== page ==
WORKERS ON Arriva Trains Northern (ATN) are buoyed up by news that their long-running series of strikes is hitting the company's balance sheet hard. Bob Davies is chief executive of Arriva Group, the transport empire that has the Arriva Trains Northern franchise.
He told the Financial Times that each of the 18 days of strike action on ATN has knocked £200,000 off the company's profits. That adds up to £3.6 million so far this year. 'That's more than the £2 million we were told by our management,' one RMT rep on ATN told Socialist Worker. 'And it's not including the money Arriva has lost through cancellations due to the ban it put on us working overtime on rest days. The figure would be higher still if the government's Strategic Rail Authority had not waived fines on the company to help it beat us. We need solidarity to see this to the end.'
Activists in the RMT union are pushing for regular collections for the Arriva workers, who are due to strike on Saturday of next week.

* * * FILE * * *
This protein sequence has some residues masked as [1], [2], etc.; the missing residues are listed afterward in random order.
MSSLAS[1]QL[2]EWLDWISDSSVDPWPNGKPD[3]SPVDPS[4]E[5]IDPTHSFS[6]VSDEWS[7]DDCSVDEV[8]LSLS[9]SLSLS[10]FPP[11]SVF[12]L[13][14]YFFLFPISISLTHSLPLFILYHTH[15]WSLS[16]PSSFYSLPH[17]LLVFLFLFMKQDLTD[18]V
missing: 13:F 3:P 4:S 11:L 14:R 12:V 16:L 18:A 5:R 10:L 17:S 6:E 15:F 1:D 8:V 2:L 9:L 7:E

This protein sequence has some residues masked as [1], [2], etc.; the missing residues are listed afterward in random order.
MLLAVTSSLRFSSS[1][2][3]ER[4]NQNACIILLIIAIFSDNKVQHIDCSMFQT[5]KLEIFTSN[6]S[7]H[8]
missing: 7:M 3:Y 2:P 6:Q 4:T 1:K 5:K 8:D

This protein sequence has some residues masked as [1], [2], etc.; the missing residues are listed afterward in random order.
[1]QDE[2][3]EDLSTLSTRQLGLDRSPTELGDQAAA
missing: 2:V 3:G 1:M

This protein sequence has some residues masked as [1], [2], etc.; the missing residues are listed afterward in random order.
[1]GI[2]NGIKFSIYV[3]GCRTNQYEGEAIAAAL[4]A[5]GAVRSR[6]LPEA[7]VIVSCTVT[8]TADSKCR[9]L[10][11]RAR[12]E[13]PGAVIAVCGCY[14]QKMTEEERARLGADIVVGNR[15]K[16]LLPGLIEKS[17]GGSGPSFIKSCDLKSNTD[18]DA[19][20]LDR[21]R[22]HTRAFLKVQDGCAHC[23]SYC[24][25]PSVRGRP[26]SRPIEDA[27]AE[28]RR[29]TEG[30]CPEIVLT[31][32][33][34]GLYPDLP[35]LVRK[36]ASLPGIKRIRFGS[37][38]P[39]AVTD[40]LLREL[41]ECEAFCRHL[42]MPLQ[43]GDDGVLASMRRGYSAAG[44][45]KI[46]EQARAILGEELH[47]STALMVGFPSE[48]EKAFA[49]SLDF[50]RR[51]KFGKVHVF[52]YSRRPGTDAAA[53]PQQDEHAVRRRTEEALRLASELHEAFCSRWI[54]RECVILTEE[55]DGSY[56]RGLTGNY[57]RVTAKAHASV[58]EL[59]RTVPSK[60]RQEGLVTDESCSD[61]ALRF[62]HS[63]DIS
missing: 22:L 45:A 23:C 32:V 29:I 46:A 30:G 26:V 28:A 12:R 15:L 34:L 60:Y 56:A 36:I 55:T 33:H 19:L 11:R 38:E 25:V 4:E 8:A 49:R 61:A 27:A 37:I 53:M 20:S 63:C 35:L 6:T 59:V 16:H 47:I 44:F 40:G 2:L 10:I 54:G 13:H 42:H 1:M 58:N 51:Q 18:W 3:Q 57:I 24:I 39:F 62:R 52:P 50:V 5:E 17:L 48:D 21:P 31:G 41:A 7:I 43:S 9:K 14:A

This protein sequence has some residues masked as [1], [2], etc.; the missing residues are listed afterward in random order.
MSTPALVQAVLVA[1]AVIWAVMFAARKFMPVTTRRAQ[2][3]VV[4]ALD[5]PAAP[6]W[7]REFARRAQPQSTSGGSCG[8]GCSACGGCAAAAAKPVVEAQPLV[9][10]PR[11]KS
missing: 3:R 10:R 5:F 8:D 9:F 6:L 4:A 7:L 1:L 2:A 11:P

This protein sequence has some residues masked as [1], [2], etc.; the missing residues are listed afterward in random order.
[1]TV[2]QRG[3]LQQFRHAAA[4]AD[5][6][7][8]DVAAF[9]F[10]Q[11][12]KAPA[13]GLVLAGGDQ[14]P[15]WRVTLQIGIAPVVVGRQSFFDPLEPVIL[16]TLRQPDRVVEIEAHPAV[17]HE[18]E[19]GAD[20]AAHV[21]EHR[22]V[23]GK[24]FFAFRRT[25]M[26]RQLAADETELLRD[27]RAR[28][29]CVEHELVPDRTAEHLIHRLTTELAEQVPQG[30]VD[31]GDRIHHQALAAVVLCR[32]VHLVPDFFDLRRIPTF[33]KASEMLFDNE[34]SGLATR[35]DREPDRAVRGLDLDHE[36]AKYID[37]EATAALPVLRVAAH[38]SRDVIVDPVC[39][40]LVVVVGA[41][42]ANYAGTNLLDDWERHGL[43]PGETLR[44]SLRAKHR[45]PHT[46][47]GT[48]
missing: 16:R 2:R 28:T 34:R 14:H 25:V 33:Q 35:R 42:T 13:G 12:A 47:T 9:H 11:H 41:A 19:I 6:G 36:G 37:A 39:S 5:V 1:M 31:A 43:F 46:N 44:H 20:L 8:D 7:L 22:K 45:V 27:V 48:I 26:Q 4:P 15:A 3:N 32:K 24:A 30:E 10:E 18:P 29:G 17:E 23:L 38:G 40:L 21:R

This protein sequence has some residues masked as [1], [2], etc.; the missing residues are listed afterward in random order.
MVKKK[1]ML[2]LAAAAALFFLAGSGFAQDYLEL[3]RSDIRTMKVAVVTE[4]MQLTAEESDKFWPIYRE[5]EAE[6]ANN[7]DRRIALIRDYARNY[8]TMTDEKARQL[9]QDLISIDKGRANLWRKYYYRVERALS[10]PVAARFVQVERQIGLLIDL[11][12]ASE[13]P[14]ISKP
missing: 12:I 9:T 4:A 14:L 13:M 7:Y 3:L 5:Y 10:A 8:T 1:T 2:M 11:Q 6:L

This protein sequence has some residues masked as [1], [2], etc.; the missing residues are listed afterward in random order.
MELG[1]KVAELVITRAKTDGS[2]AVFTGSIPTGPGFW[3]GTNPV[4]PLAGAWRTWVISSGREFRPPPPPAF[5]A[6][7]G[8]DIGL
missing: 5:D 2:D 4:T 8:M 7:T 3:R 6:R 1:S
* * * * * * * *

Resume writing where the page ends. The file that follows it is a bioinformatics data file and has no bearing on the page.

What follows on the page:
First North Western
DRIVERS ON First North Western trains struck for 48 hours for the third time on Tuesday and Wednesday of this week. Members of the Aslef union were joined by drivers in the RMT, who voted by 29 to one for action. 'The mood is definitely hardening,' says RMT rep Steve West. 'People are really angry with the company and it's clear the Strategic Rail Authority is telling it to take a hard line.'
A delegation of strikers travelled to Blackpool for a rally at the TUC on Tuesday. 'There's a lot of enthusiasm,' says Steve. 'Two inspectors who scabbed on the last strike were out this week. I think it's important now that we strike on the same day as Arriva. It would be a big boost for them. We are doing collections for them and Aslef reps now have the collection sheets.'
The executive of Aslef was to meet this week to discuss further action on First North Western.